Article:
Pei-Ru Ko is the Founder and Director of Real Food Real Stories, an organization that leverages the power of story-telling to humanize the food system through gatherings featuring personal stories from the Bay Area food community. We’re delighted to be working with Pei-Ru on a Tapestry Supper to showcase her story and her Taiwanese heritage.
Read on to learn more about Pei-Ru’s story and get your tickets here to join us on October 7.
Where did you grow up? Please describe what your hometown was like.
I grew up in Taipei, Taiwan, a bustling, international city, but with a very different experience because we lived on the outskirts of the city, at the foot of a national park. Our house is sandwiched between rice terraces and a lush river shaded by tropical trees and foliage.
How old were you when you moved to the US / the Bay Area?
I moved to the States when I was 14, after requesting a different educational experience in the United States. My parents originally said no because I am a girl, (!! what!?), but I was able to convince them the importance of seeking this education. I moved back to Taiwan post-college and moved to the Bay Area a year later.
What were the circumstances that brought you here?
I developed an auto-immune condition when I was living back in Taiwan. While doctors were prescribing and treating me, I wanted to reclaim agency in my own healing. I came to the Bay Area to attend Bauman College, studying therapeutic applications of food and nutrition consulting, but then stayed to start Real Food Real Stories (RFRS).
What inspired you to start Real Food Real Stories and what has this experience taught you?
The story of RFRS started with my journey to heal my disabling auto-immmune condition through food. While researching the growing practices of Bay Area food options, I befriended many local food producers who are truly in the business to feed people and heal our planet. As I slowly recovered nourishing soups and stews, I started to ask myself, “How can I give back to the budding food movement that helped me heal?”.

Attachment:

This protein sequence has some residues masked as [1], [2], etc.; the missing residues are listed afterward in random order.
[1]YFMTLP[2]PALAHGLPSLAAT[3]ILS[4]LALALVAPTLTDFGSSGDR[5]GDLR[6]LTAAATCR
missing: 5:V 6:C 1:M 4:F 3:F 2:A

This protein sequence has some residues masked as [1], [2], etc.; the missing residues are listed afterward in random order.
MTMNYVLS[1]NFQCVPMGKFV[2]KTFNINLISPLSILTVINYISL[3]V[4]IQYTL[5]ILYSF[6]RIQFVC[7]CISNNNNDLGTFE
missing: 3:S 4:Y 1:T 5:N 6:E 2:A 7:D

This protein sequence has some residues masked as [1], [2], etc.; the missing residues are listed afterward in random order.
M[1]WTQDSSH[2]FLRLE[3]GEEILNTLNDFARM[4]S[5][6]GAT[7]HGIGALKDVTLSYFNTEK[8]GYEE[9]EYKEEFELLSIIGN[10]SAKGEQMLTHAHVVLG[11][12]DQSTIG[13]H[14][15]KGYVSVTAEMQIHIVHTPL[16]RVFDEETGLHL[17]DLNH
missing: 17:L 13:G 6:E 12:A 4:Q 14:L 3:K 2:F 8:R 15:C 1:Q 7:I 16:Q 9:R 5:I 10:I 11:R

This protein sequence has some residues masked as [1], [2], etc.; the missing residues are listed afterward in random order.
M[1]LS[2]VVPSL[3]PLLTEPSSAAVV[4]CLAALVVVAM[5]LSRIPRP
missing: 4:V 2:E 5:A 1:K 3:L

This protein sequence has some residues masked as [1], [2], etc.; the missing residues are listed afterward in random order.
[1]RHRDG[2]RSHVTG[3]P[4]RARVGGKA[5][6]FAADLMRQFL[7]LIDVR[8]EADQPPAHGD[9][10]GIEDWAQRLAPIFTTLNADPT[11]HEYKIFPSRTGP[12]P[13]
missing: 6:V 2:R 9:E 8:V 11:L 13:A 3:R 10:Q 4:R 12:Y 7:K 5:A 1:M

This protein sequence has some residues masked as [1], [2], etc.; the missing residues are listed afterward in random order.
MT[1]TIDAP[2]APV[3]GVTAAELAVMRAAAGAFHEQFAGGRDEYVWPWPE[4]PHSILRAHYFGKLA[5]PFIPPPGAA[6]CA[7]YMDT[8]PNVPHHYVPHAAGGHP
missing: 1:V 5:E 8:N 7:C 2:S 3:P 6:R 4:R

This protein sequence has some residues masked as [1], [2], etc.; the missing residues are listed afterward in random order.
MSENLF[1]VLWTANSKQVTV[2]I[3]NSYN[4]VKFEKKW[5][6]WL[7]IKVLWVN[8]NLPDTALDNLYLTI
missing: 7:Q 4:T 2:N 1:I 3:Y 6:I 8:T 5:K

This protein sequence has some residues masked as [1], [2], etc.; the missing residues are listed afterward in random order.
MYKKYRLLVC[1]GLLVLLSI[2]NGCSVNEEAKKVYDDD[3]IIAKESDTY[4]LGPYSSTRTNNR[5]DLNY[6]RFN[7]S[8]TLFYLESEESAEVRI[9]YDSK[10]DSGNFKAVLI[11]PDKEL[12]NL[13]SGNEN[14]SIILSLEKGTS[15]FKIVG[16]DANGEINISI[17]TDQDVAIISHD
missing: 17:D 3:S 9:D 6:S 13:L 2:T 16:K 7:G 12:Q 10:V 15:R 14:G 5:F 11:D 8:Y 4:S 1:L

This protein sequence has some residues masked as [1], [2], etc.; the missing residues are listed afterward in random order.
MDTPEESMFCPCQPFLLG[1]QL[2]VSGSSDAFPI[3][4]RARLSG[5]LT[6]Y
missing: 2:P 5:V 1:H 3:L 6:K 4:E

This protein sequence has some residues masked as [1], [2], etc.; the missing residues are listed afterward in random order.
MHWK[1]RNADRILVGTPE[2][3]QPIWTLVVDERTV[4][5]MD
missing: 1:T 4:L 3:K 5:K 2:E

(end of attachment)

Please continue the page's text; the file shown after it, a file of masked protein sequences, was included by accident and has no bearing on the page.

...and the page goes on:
I’m a true believer in the magic of storytelling to build bridges and tear down walls between individuals. In the summer of 2014 I got together with a group of friends who are also passionate about issues of sustainability in food and community building. We held our first Real Food Real Stories gathering in a San Francisco home. More than 40 people showed up, demonstrating for us the power that comes from pairing authentic storytelling and an inspired, shared meal to build local food communities. The power of connection to activate the sustainable food movement emerged that evening made it clear that we must share the experience with others. In a modern world so full of loneliness and disconnection, storytelling is a powerful way to remind us of our shared humanity and that if we come together we can create positive change in the world.
What was it like to adjust to life here? What aspect of living here strikes you as being uniquely American?
This is such a big question.
I remember when I first came to the States and had a sandwich and string cheese for lunch I was shivering cold all afternoon in the summer heat. Growing up in Taiwan, we would bring a metal canteen of rice, vegetable, and protein for lunch, and the school would steam it up for us at lunchtime.
What do you miss about life in Taiwan?
Everything. The ease. The feeling of belonging vs. otherness. My family. Speaking Chinese and expressing myself fluidly. The feeling of safety. The food. The lush, green nature. So much green.
What do you appreciate about living in the Bay Area?
Being a part of the good and just food movement. Day trip to places like Pescadero, Point Reyes and more.
What inspired the menu for this event? Will you be cooking any family recipes?
All the dishes are inspired by specific stories from our upbringing and ways that we reminisce about our roots.